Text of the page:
WASHINGTON -- Goldman Sachs' decision to handle the doomed Solyndra loan earned the investment banking giant, along with a nifty payday, bad press that the besieged firm could certainly have done without.
According to the now-bankrupt Solyndra, Goldman acted as its "exclusive financial advisor" on the deal -- an arrangement that was hardly surprising. Goldman has become synonymous with Wall Street influence in Washington, as the company's top executives shuttle back and forth between New York and the Treasury Department regardless of which party occupies the White House. But a closer look shows that Solyndra was just one element of the bank's involvement with a Department of Energy program that has shoveled millions in loan guarantees to companies partially or entirely owned by Goldman Sachs.
In September, the Energy Department closed on a $90.6 million loan guarantee for an experimental renewable energy program at Cogentrix of Alamosa, a wholly owned subsidiary of Goldman.
Around the same time, Cogentrix was being stripped of its right to build solar projects in the Nevada desert, after regulators had complained for years that the company was merely sitting on the land, speculating that its value would rise, and preventing initiatives by serious renewable energy firms. Gregory Helseth, the Bureau of Land Management's renewable energy projects manager for southern Nevada, told the Associated Press in August why it was booting Cogentrix from the desert.
"We have just about wrapped up rejecting the last of the Cogentrix applications," said Helseth. The company "never showed a desire to move forward on their solar applications. They didn't turn in the required paperwork or show an interest," he said.
The Colorado project for which Cogentrix won federal funding began construction in March of this year, Jef Freeman, a spokesman for Cogentrix, told HuffPost. He said production will start next April.
Cogentrix, which has traditionally focused on coal and fossil fuel but has been branching out into renewable energy, is not merely owned by Goldman Sachs. It is also closely connected through upper management. The subsidiary's CEO is Bob Mancini, who was chief commercial officer and co-president of Cogentrix from 2003 to 2006, according to his company bio. He then left that job to launch the "commodities principal investment business at Goldman but remained on the board of Cogentrix." In February 2010, he returned to become CEO of the energy company.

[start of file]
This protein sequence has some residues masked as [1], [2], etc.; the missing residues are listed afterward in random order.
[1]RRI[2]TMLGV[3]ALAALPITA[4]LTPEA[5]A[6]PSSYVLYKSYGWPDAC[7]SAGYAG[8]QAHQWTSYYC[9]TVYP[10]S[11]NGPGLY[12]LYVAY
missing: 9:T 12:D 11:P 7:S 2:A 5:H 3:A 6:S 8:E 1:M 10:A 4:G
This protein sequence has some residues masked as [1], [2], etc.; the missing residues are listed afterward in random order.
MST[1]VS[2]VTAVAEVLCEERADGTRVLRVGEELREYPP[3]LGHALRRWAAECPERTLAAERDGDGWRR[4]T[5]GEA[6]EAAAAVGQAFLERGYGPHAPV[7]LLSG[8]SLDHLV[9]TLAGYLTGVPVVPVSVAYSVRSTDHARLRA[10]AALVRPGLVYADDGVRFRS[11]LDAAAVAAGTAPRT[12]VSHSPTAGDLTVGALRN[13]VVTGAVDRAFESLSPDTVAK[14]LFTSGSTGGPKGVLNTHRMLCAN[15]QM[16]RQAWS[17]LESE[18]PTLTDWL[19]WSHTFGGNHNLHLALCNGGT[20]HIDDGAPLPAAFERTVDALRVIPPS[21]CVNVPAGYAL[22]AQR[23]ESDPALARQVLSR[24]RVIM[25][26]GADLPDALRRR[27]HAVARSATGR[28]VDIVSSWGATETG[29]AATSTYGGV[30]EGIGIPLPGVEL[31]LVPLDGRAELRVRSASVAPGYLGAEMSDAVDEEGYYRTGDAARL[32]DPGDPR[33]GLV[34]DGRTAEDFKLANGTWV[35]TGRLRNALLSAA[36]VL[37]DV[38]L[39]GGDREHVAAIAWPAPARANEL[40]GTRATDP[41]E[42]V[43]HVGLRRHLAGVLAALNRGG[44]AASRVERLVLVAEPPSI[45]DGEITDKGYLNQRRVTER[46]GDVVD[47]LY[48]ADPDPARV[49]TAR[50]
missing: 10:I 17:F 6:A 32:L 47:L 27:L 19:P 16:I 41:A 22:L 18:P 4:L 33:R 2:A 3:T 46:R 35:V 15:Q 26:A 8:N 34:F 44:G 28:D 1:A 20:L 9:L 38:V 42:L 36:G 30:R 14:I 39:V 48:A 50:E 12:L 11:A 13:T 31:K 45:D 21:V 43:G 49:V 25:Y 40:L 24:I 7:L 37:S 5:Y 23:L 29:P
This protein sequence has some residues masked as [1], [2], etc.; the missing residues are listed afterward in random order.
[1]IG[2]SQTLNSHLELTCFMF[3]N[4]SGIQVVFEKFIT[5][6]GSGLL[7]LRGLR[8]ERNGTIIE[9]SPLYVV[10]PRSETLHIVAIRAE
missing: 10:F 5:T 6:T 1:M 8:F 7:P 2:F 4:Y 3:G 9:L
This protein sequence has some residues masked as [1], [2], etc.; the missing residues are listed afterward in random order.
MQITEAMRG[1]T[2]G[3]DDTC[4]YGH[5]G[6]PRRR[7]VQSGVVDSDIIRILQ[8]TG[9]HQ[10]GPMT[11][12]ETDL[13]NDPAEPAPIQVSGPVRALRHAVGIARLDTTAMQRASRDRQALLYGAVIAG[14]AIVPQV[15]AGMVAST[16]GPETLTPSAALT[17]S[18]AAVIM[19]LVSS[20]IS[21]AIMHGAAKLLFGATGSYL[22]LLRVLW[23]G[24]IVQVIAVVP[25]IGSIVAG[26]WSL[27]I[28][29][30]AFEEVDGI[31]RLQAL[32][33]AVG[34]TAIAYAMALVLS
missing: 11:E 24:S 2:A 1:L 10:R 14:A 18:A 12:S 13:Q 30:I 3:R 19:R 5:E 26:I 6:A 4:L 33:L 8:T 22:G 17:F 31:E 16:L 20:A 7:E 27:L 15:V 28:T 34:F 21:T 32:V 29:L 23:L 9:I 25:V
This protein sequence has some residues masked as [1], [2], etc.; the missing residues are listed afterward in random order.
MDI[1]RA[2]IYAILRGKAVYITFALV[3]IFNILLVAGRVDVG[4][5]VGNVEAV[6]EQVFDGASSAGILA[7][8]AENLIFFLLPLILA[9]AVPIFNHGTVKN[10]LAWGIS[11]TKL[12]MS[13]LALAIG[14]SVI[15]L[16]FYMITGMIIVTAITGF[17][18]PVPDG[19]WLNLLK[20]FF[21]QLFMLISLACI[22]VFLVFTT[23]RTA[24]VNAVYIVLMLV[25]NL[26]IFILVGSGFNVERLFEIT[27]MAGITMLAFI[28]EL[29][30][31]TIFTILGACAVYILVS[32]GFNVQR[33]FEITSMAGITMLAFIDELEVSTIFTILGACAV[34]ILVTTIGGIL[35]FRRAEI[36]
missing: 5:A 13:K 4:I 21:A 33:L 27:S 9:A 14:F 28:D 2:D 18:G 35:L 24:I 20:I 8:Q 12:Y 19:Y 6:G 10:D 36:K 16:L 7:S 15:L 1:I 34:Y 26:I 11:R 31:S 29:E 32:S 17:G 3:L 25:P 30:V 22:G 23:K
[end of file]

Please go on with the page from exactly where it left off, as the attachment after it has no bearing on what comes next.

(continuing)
A Goldman Sachs spokesman declined to comment, but Freeman said that Cogentrix decided to apply for federal funding because its technology was too experimental to obtain financing in the traditional market -- which is, more or less, the purpose of the loan guarantee program, to encourage risky projects that may be useful socially but that private lenders are hesitant to support.
"It's technology that was developed ... for outer space use, and this is a terrestrial use for that," said Freeman. "It is a technology that's transitioning from very small applications into a more mainstream application, utility-scale. Financing for a project of that type is virtually impossible in the conventional financing market, so we needed to go and try to capture some of the guarantee capabilities of that program to enable us to get the project financed."
The Energy Department loan guarantee program, which was set up during the Bush administration, is not specifically intended to create jobs, but rather to encourage U.S. energy independence by expanding renewable resources. Still, the department highlights the job-creation potential of clean energy by disclosing how many jobs each project produces. The number is not too impressive for Cogentrix's project: 75 construction jobs and 10 permanent jobs "created or saved." The project will also reduce carbon emissions equivalent to taking 8,000 cars off the road each year.
Goldman also has a minority stake in U.S. Geothermal, which closed on a $97 million loan guarantee through the same Energy Department program in February. The Oregon-based project for which U.S. Geothermal won backing is expected to create 150 construction jobs and 10 permanent jobs and reduce carbon emissions equivalent to taking 20,000 cars off the road each year.
U.S. Geothermal is working with Raft River I Holdings, yet another Goldman subsidiary, on a project in Idaho.
Update: 5:33 p.m. -- Jonathan Zurkoff, a U.S. Geothermal executive vice president, said that although Goldman Sachs is a part owner of the company, it played no role in the loan guarantee application process. "They had nothing to do with the loan application and have no ownership interest in that project other than their common stock interest," he said.
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